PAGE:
4) The Luteal Phase (10 – 16 Days)
After ovulation, the luteal phase begins. The empty follicle turns into a corpus luteum. The cells of the corpus luteum produce estrogen and large amounts of progesterone. Progesterone stimulates your uterine lining to prepare for a fertilized egg. Here’s where two things can happen. If you become pregnant, the egg moves into your uterus and attaches to the lining. If you are not pregnant, the lining of the uterus is shed through the vaginal opening. Your period starts and a new menstrual cycle begins.
Menstrual Hygiene Managament
Menstrual hygiene is a much-neglected topic. Your periods are a very important part of your womanhood. Below are certain tips that can help you manage those days quite easily:
1) Change your preferred method of sanitation regularly
Every sanitary pad must be changed in every 6 hour. Failing to do this will spread infections ad rashes and lead to Urinary Tract Infections (UTIs), even on days when you don’t bleed much, change your pads since your body sweat and vaginal organisms can breed microorganisms.
2) Wash your vagina every time you visit the toilet
The vaginal anatomy is quite complicated. The outer skin has folds in which blood can accumulate and lead to a bad odour. In case, you have reservations about getting your hands into the area on your periods, tissues can be handy too!
3) Avoid using soaps or cleaning products
The vagina has a very efficient mechanism of cleaning itself. These will only destroy the pH balance. Just water is enough to get it clean.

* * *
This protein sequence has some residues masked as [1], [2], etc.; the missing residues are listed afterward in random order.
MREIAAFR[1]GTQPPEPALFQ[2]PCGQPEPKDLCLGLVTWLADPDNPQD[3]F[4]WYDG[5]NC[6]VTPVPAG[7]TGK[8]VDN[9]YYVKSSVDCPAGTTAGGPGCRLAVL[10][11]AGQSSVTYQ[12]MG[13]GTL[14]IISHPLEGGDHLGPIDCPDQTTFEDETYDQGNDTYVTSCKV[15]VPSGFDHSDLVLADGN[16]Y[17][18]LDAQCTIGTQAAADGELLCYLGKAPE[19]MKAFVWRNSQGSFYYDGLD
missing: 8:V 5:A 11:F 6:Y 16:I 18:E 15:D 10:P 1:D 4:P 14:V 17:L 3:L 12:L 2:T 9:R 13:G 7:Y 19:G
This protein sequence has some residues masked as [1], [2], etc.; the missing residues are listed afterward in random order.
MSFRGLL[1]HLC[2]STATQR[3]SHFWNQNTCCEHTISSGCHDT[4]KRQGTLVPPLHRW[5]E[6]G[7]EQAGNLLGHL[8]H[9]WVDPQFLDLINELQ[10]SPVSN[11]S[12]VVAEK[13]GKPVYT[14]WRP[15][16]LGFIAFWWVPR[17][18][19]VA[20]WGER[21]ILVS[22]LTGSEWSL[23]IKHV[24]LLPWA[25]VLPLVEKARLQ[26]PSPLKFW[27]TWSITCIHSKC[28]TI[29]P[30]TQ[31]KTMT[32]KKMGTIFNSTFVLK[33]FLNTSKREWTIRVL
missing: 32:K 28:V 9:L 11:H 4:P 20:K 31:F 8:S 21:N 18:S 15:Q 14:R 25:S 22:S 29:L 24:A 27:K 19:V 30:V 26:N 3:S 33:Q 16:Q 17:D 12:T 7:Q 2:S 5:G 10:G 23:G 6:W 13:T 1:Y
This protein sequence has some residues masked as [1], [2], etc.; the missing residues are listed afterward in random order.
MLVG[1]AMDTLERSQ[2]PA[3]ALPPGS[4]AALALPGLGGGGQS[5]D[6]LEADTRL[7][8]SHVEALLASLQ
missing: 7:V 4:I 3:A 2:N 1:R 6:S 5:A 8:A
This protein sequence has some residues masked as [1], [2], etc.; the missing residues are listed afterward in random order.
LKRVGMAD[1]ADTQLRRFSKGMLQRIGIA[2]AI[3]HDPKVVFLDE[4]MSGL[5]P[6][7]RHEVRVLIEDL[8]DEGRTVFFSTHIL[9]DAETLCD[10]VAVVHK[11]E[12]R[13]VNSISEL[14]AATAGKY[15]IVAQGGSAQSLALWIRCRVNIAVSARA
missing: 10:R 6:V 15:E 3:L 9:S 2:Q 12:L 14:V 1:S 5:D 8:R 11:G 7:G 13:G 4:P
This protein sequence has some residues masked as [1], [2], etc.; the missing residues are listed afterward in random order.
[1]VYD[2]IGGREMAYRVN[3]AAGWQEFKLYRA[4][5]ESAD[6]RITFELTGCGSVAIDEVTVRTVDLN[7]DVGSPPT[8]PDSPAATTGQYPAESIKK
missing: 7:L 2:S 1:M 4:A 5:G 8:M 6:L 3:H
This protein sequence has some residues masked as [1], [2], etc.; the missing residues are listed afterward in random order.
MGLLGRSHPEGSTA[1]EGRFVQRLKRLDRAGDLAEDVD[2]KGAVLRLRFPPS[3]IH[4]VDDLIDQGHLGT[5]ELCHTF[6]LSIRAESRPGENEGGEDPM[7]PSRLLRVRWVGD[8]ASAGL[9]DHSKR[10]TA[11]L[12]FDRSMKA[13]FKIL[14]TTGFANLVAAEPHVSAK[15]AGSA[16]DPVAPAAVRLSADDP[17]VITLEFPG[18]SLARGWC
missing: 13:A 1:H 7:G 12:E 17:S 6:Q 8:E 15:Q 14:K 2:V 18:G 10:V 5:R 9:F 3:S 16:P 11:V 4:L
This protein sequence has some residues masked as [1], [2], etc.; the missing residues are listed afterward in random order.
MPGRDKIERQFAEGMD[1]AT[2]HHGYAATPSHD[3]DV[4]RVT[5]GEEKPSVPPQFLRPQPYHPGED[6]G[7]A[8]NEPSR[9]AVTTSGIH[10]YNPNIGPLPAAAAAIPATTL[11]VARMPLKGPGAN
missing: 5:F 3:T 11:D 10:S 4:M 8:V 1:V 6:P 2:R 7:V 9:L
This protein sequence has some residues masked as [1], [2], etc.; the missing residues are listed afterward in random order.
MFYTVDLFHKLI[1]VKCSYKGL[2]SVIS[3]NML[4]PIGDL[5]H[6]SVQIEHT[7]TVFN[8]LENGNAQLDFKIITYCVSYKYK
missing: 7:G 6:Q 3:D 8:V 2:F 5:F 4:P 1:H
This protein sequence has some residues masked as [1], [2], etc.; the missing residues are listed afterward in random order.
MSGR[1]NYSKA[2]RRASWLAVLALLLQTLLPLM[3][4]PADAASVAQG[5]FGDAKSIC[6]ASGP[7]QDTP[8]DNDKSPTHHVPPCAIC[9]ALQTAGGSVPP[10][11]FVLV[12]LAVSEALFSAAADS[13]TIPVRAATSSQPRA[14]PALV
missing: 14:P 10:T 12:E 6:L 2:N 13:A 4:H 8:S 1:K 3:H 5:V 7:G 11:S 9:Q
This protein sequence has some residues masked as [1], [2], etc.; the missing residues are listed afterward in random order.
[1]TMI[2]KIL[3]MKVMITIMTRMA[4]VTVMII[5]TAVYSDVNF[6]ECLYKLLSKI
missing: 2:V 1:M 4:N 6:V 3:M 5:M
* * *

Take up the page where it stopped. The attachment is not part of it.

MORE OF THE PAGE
4) Dispose off the product with care
Try discarding the product in a close bin or rubbish put. Wrap it properly else it will give away bad odour. Do not flushing into toilets in order to avoid clogging.
Please images & infographics below for more information
Menopause officially marks the end of female reproduction. Although this life stage is well-known, there are actually different stages within menopause that are important to recognize and understand. Menopause itself officially occurs when you stop menstruating.
Most of the symptoms happen during the perimenopause stage. Some women go through menopause without any complications or unpleasant symptoms. But others find menopausal symptoms tiring, beginning even during perimenopause and lasting for years.
The symptoms that women experience are primarily related to a lowered production of the hormones estrogen and progesterone. Symptoms vary widely because of the many effects that these hormones have on the female body:
- Irregular periods
- Vaginal dryness
- Hot flush
- Night sweats
- Sleep problems
- Mood changes
- Thinning hair & dry skin
- Loss of breast fullness
- Weight gain & slow metabolism
Although both part of the same overall life transition, perimenopause and menopause have differences in terms of symptoms and treatment options. Any abnormal symptoms or concerns should be discussed with a Doctor.